Some of the biggest names in Aussie music assemble in this youth-focused road-trip movie about the bonds we make when we throw caution to the wind.
This Venice prize winner captures the challenges of motherhood as experienced by a Ukrainian prison’s female inmates, separated from their children.
In this tense thriller direct from Cannes, affluence offers no security as a woman wakes up to the dangerous realities of life in Pinochet’s Chile.
A forgotten landmark in Australian cinema, directed by a pre–Alvin Purple Tim Burstall, returns to the big screen at last.
The first film directed by a woman to win the Berlinale’s top prize saw Márta Mészáros fêted as a master chronicler of the female experience.
The mainstream hated them, but those behind the Aussie punk assault of the 1970s and 80s wouldn’t have wanted it any other way.
Impassioned narratives from this continent’s best.
Acclaimed Polish documentarian Paweł Łoziński finds wonder and wisdom in the everyday from two floors up.
Sari Braithwaite’s delightfully intimate new feature invites us to share the mundane and the magnificent with a neurodivergent, working-class family.
A collection of the best short films of the festival, as chosen by the MIFF Shorts Awards Jury and the MIFF Shorts Programmer.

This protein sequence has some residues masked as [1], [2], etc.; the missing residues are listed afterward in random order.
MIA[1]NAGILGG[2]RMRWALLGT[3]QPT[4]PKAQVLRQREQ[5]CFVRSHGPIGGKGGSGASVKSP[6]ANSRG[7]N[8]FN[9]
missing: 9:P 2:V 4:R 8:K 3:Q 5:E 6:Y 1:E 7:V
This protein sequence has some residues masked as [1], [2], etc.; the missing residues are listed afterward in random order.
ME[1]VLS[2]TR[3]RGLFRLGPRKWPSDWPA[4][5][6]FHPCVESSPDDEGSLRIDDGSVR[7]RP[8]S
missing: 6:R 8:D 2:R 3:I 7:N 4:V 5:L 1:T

First Nations people discuss their place in Australian society in this pioneering work of Aboriginal cinema.
Hong Kong has long been an epicentre of activism. This film uses the prism of generational change to shed light on its ongoing fight for its future.
A multilayered drama spotlighting the brutal world of labour in Mexico’s industrial borderlands through the eyes of a boy searching for his father.
Desperate to escape the alienation of post-revolution Egypt, a young woman secretly arranges to flee Cairo for Berlin.
Elizabeth Banks and Sigourney Weaver star as activists providing abortions and a lifeline to desperate women prior to Roe v. Wade.
An exciting American director transforms an ordinary childhood into something sublime – and even sacred.
A delicately handled documentary portrait of a sparky teen girl torn between her community’s traditions and an independent future.
A powerful documentary about the life and cultural impact of tennis icon Arthur Ashe, the first Black athlete to win a Grand Slam singles title.
Before the Australian New Wave, there was Giorgio Mangiamele – and this 1965 award-winning film is a testament to the Italian-born director’s talents.
The genuinely inspirational story of how ‘trauma cleaner’ Sandra Pankhurst responded to an unseen world with radical kindness.
Star-crossed teens meet across time, space and ancient myth in this romantically ravishing journey through the cosmic cycle of life and death.
This surreal, offbeat fable of environmental destruction and familial reconciliation defies audience expectations at every turn.